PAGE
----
les Nouvelles December 2016 Article of the Month
COP 21: Historic Climate Change Agreement And Its Impact On Access And Transfer Of Green Technologies

Fabrice MatteiFabrice Mattei1

Rouse Thailand and Myanmar
Partner and Country Manager
Bangkok, Thailand

It didn't seem achievable until the early morning of December 12, 2015, after 12 days and nights of intense negotiations, 150 heads of state visits, over 40,000 attendees, not less than 14 opposing negotiating camps2 and unprecedented private business involvement, all 196 countries member of the United Nations Framework Convention on Climate Change ("UNFCCC") reached a milestone binding agreement on climate change ("Paris Agreement").3 Since then the profound threat4 caused by climate change is ranked as "human rights,"5 recognized as "universal"6 and treated as "urgent."7 The Paris Agreement is far more ambitious, meaningful and global than all past legal instruments on climate change setting worldwide binding greenhouse gases emission reduction targets and commitments to all 196 UNFCCC's Parties within a specific time frame.

The impact of the Paris Agreement on climate change technologies and their transfer is discussed through a review of its relevant provisions. The paper also addresses the foreseeable effects of the Paris Agreement on IP protection through potential exploitation of the TRIPS and other IP treaties' flexibilities.

1. From Rio to Paris

It's over twenty years since the first convention, signed at the 1992 Rio Earth Summit,8 when countries agreed to limit their emissions of greenhouse gases ("GHG"). The intervening years have witnessed major progress in the understanding of, and response to, climate change.


The Paris Agreement is part of the UNFCCC ("The Convention") of 19929 with an objective to "stabilize greenhouse gas concentrations in the atmosphere at a level that would prevent dangerous anthropogenic interference with the climate system."10 Unlike the Paris Agreement, the Convention does not contain binding GHG limits. It simply provides a broad framework for negotiating and adopting protocols, agreements or other legal instruments as needed.

The Kyoto Protocol

Within this context the Kyoto Protocol11 was adopted in 1997 to impose emissions reduction targets principally to developed countries. Recognizing that developed countries are principally responsible for the current high levels of GHG emissions in the atmosphere, the Protocol places heavier burden on developed nations under the controversial principle of "common but differentiated responsibilities," also known as "climate justice."12 The Protocol provides for two successive commitment periods on GHG emissions reduction. During the first period (2008- 2012), 37 developed countries and the European Union committed to reduce GHG emissions to an average of 5 percent against 1990's levels. The first period finished in 2012 and at the 17th Conference of the Parties of the UNFCCC in Durban in 2011, some parties to the Kyoto Protocol, including Australia and the EU member states, agreed to a second commitment period, the Doha Amendment to the Kyoto Protocol,13 during which developed countries would accept specific targets to reduce their GHG emissions by at least 18 percent below 1990 levels in the eight-year period from 2013 to 2020.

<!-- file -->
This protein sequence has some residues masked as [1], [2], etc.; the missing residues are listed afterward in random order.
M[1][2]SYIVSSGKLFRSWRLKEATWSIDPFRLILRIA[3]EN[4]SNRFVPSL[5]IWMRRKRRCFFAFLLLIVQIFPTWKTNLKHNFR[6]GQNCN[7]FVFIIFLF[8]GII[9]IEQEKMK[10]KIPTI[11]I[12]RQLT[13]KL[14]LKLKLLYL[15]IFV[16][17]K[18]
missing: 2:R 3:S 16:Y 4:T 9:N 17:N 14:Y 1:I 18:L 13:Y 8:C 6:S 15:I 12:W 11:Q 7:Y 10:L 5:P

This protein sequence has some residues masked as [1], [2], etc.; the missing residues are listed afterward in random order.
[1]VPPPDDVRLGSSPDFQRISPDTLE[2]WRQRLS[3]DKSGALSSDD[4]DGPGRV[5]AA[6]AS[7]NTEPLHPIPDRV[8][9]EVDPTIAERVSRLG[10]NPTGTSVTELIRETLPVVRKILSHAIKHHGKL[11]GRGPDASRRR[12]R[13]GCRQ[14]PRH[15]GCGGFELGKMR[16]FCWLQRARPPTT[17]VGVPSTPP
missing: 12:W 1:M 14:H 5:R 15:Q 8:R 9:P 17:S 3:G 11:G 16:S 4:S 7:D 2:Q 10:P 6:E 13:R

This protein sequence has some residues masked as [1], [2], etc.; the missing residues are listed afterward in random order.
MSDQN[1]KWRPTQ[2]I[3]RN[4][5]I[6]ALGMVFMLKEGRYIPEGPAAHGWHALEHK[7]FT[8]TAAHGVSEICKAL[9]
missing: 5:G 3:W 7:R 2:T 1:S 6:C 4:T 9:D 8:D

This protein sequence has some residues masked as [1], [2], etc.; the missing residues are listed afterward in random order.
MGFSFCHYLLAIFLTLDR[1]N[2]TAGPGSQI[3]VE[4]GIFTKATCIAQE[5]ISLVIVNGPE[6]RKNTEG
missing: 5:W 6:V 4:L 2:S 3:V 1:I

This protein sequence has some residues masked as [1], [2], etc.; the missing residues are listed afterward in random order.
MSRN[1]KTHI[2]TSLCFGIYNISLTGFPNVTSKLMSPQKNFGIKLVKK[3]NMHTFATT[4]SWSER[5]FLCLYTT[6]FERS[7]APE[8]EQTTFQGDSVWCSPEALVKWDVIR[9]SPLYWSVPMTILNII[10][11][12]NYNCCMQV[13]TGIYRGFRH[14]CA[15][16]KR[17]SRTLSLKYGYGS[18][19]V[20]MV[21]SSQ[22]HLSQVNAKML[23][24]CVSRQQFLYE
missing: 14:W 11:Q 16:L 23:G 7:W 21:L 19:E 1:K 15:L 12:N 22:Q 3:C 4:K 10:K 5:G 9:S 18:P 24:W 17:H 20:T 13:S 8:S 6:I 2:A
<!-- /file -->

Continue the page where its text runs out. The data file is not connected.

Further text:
The Doha Amendment

The Doha Amendment incorporates for the first time the concept of "loss and damage," whereby richer nations could be financially responsible to other nations for their failure to reduce GHG emissions. Expectedly, some major developed countries such as Canada, Japan and the U.S.A. refused to sign the second commitment period and efforts fallen short to mitigate climate change.

The Durban Platform for Enhanced Action

Following the failure of the Doha Amendment, the UNFCCC's Parties commenced a new round of negotiations on the so-called Durban Platform for Enhanced Action ("ADP"). The ADP was established to develop a legal instrument under the Convention, which this time will be applicable to all the Convention Parties (i.e. 196 member countries). The ADP had to complete its work no later than 2015, in order to adopt a legal instrument with legal force at the twenty-first session of the Conference of the Parties ("COP 21") and for it to come into effect and be implemented in 2020.

The Paris Agreement